Break shelves Jackson again; Terps junior safety, baseball player mulls 3rd injury, lost time


COLLEGE PARK -- Tony Jackson doesn't smile much these days.

No wonder.

A third injury in three years at Maryland has jolted his football career again and could result in a medical hardship season in what was supposed to be a breakthrough year for the promising junior strong safety from Wilde Lake.

"Sometimes, I think like maybe somebody doesn't want me to play," Jackson said yesterday as he stared down at his broken left ankle. "They say everything happens for a reason, and maybe the reason this happened is that somebody is trying to tell me I might get hurt worse if I keep on playing."

The break happened for the 6-foot-1, 212-pound Jackson while blocking on the punt return team in the third quarter of the season opener against Temple.

He will be eligible for a medical hardship if he doesn't play again this season, giving him two more years of eligibility.

"When the trainers release Tony, we'll make a decision [on medical hardship] based on the best interests of all involved," said Maryland coach Ron Vanderlinden. "There are lots of possibilities. We can't address it until that time comes and we see where we are as a team, the position we're in, and how good Tony feels."

Vanderlinden said the best-case scenario is that Jackson will miss only three to four more games.

The 1997 Sun Male Athlete of the Year said he is trying not to think much about sitting out the rest of the season and hopes to return for the final four games.

The lure of playing on what may become the most successful Maryland football team in 14 years is enough to drive Jackson back to the field as soon as possible and wipe out many of the doubts about his future in the sport.

The Terps, off to a 3-0 start, would win the most games since the 1985's 9-3 team if they split eight Atlantic Coast Conference games to finish 7-4.

"I've really never thought about giving up football," said Jackson, whose size and speed will be missed against the top-notch ACC teams, beginning with No. 10 Georgia Tech on Thursday in Atlanta.

"It was a great team victory [33-0] against West Virginia, and when we scored 51 points against Western Carolina, that was the most points we had in a long time. It was satisfying to see my teammates having fun out there but disheartening to watch, because I wasn't involved. I had a left-out feeling."

Even if Jackson makes it back for the last four games, he still will have missed 12 games in three seasons.

As a freshman, he was out two games with a contusion and swelling on his left knee. He missed four games with a sprained left knee last season, and then came the freakish broken ankle on the artificial surface at Philadelphia's Franklin Field.

"As soon as I planted the foot, it just went down," said Jackson. "It's like a stress fracture and like one of those things that never is supposed to happen."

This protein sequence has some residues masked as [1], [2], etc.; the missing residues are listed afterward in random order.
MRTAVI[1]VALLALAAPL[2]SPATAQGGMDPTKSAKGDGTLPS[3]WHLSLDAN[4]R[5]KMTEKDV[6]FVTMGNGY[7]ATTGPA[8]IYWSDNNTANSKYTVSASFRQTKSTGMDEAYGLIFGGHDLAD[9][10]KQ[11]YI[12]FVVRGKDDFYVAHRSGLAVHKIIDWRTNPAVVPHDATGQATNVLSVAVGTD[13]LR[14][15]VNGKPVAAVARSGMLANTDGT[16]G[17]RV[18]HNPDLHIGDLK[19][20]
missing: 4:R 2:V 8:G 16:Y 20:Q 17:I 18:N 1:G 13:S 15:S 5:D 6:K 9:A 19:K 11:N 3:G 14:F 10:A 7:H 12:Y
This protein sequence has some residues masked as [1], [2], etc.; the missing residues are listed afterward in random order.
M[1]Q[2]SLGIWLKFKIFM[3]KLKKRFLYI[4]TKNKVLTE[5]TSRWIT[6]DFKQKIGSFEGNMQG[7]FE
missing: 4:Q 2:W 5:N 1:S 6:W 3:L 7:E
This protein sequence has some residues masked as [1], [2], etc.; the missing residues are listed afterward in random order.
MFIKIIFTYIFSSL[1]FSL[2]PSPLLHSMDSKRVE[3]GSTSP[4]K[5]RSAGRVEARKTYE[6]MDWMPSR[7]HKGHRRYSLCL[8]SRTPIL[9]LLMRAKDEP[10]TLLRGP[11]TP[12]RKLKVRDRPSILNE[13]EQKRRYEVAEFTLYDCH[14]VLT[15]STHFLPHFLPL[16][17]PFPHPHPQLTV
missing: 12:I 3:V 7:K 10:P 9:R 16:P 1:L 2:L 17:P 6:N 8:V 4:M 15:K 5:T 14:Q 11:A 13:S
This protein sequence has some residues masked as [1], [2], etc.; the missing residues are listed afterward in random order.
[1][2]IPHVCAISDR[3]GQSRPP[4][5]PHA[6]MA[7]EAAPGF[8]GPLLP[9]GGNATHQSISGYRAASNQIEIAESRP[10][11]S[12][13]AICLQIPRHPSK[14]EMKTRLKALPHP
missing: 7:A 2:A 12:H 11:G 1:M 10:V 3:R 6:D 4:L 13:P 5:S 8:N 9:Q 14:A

Jackson said one of the saddest parts of that Sept. 2 night when he broke the ankle was meeting his parents, Richard and Vernetta Jackson, after the game.

"We all looked at each other, and our eyes said, 'Why me?' " he said. "They were also at Clemson when I sprained my knee last year, and they've been at every game I've played except the one in Tallahassee [Florida State] my freshman year. My parents and people around Wilde Lake were excited for me, because I was coming off an outstanding spring and had come back from the knee injury to [start] at strong safety." Now, the high expectations for this gifted, two-sport athlete have been put on hold again. "Injuries have slowed me down," said Jackson, who also starred on the Maryland baseball team last spring, hitting .353 with no errors in 20 games in center field. "I don't know what my complete potential would be if I wouldn't have been hurt three times."

Vanderlinden said he hopes Jackson has "gotten all his injuries out of the way now."

"I know he's down about not playing," said Vanderlinden. "He told me it's hard to feel a part of our team when he's not out there. But he's certainly a part of it. He's a great team guy. I like him, because he's a football player with great awareness, is smart, has good ball skills, makes plays, is a gamer, and is fast enough to get the job done."

So what about baseball?

Jackson was drafted in the 32nd round by the Cleveland Indians in 1997 and has been cleared by Vanderlinden to play baseball, if it doesn't interfere with spring football practice.

"That is part of the partnership I struck with Tony when I recruited him," said the coach. "In his senior year, I'm going to allow him to play baseball full time. Tony's parents realized the odds against him making the major leagues, so they wanted him to get an education first."

NOTES: Starting defensive tackle Kris Jenkins twisted an ankle in practice yesterday and is listed as day-to-day for Thursday's clash in Atlanta with Georgia Tech (8 p.m., ESPN). Starting fullback Matt Kalapinski (bruised sternum) has missed two days of practice but is expected back tomorrow. Backup inside linebacker Reggie Lewis (knee ligaments) will miss the Georgia Tech game, but backup nose tackle Todd Bradley (inflamed thigh) should play. The Tech game in Atlanta will be a homecoming for freshman quarterback Latrez Harrison, who is third on the depth chart but has received more reps than usual in practice this week. "We're just giving Latrez more work," said Vanderlinden, adding that he doesn't plan on playing Harrison more than usual in his home town.

Pub Date: 9/24/99

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